A class of their own: Timor Leste's children chalk up a life-changing win
OPINION: "Oh Dad, you're SUCH a fuss."
"Where'd she learn that?!"
It's almost invariably answer whenever my mop-headed toddler comes out with some cutesy gem, impressive new skill, or devastating putdown.
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* New evidence shows how important preschool is
* As Timor Leste turns 13, preschools are vital
My three-year-old goes to a lovely little childcare centre in sunny Wellington. There, throughout the day, her teachers fill her head with all sorts of wonderful things, some of which she deigns to share with her Mum and Dad at the end of the day.
"What's this earthquake song she's been singing?"
"Why is she lining up all her dolls and toys and taking a roll call?"
"Where on Earth did she learn Spanish national anthem?!"
It's never-ending. She's constantly returning home with a new (and exhausting) repertoire of songs, games, skills and the occasional expression that she definitely didn't get from us.
"Look, I'm sorry Dad, but I'm just a liiiittle bit busy putting the babies to bed. Come on, chop chop," she'll say, with a withering look on her face.
"Where'd she learn that?!"
What is remarkable is just how much she is obviously soaking up during those daily interactions. She's constantly learning, not just numbers and words, but social behaviour, critical and creative thinking, and physical and mental skills.
New Zealand's early childhood rates are pretty good - more than 96 per cent of children starting school have attended some type of early childhood education (ECE) - kindergartens, private daycare centres, playgroups or kohanga reo.
New Zealand spends around $2 billion a year on ECE - and it's money well spent.
The early years of a child's life are absolutely vital for ensuring positive development. Their little brains are buzzing with all sorts of new connections as they figure out the world. What they learn now has a massive impact on how easily they can slot into further education, and how they develop as adults.
But in other countries, little children aren't so lucky.
Too few children around the world are attending preschool programmes - just a third in East Asia and the Pacific. A quarter in sub-Saharan Africa. And even within those countries, the children attending ECE tend to be from the richest 20 per cent of the population.
But by investing in early childhood education, we can ensure disadvantaged children don't get left behind. Studies show that the returns on investment in education are highest among poorer children, and education programmes can serve as a stepping stone out of poverty or exclusion.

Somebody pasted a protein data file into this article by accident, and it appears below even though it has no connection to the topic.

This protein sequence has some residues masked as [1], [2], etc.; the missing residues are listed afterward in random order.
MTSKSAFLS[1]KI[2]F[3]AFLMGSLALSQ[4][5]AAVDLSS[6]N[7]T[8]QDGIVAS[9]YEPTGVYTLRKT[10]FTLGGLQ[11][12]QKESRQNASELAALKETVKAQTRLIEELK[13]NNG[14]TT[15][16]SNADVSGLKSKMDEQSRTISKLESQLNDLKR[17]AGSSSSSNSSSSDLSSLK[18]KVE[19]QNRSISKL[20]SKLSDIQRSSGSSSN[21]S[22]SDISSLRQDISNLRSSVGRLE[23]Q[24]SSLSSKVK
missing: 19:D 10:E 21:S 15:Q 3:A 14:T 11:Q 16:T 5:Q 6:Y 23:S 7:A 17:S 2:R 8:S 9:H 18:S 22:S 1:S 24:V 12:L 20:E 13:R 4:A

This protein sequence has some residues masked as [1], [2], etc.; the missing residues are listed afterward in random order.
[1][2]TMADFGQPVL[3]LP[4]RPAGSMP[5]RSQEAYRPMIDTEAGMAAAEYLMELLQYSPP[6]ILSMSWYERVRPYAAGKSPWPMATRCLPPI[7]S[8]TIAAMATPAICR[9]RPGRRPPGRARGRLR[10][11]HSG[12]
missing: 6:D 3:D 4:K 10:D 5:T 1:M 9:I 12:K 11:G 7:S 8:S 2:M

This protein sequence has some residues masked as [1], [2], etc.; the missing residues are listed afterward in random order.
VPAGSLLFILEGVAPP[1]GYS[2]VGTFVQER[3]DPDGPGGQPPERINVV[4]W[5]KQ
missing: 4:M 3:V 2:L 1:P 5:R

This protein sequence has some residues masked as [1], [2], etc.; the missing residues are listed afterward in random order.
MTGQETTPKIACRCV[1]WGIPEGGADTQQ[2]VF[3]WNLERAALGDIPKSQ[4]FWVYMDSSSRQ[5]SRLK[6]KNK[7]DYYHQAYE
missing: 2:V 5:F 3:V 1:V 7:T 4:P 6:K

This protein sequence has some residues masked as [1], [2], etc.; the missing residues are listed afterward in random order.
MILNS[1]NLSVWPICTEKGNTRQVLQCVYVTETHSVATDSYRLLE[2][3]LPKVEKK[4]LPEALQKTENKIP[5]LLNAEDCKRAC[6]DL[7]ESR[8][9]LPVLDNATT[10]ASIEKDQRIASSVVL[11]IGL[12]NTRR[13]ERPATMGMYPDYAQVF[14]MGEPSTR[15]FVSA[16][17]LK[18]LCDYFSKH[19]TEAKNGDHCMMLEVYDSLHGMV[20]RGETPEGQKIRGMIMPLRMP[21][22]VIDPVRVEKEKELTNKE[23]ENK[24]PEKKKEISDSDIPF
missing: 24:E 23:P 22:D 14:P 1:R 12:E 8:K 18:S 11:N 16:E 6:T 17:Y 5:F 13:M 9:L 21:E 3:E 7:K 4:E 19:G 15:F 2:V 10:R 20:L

That's why Unicef is helping fund ECE for children in Timor Leste, who otherwise wouldn't have much of a chance.
Right now, there are children entering primary school who have never held a pencil. They've never seen a book, learned the alphabet, or to count. Even sitting in class is a foreign concept to them.
Without preschool to prepare them, children struggle at school from day one. Some of those kids will have to repeat years, while others will drop out altogether.
Many children live in remote villages - far away from the nearest school or childcare centre.
Those children are less likely to succeed at school, to fulfil their potential and to become productive, contributing members of their society.
But by bringing preschool right into their communities, their villages and their homes we can make sure children can easily access education.
In 2016, Unicef established preschools in the Ermera and Viqueque districts of Timor Leste, where enrolment was as low as 4.6 per cent - fewer than one in 20 kids.
Now, classes are held in community buildings or in the homes of senior villagers, and children are taught by facilitators who are selected by each village. So far 2155 children have attended, and 600 have "graduated" and gone on to start school.
That's an amazing win, but it's just the start. We want to reach many thousands more children throughout Timor Leste, so that they can get the same sort of chances that our own children get, here in New Zealand.
When people ask what Unicef does to help the world's children, we reply that education is one of our key objectives.
If we want to show children throughout the world the best way out of poverty and hardship, education is key.
If we want populations to be better informed about issues such as family size, cultural acceptance, or climate change, education is key.
If we want to ensure a child's health by teaching them about hygiene, communicable disease, and proper nutrition, education is key.
And it starts from the moment children are born.
Together, we can create a whole new group of parents who are marvelling at the journey their young one is embarking on, and at the weird, wonderful stuff that they're picking up along the way.
This article was supplied as part of Stuff's partnership with Unicef NZ. Unicef stands up for every child so they can have a childhood. To help more children into a vital education, you can donate at unicef.org.nz.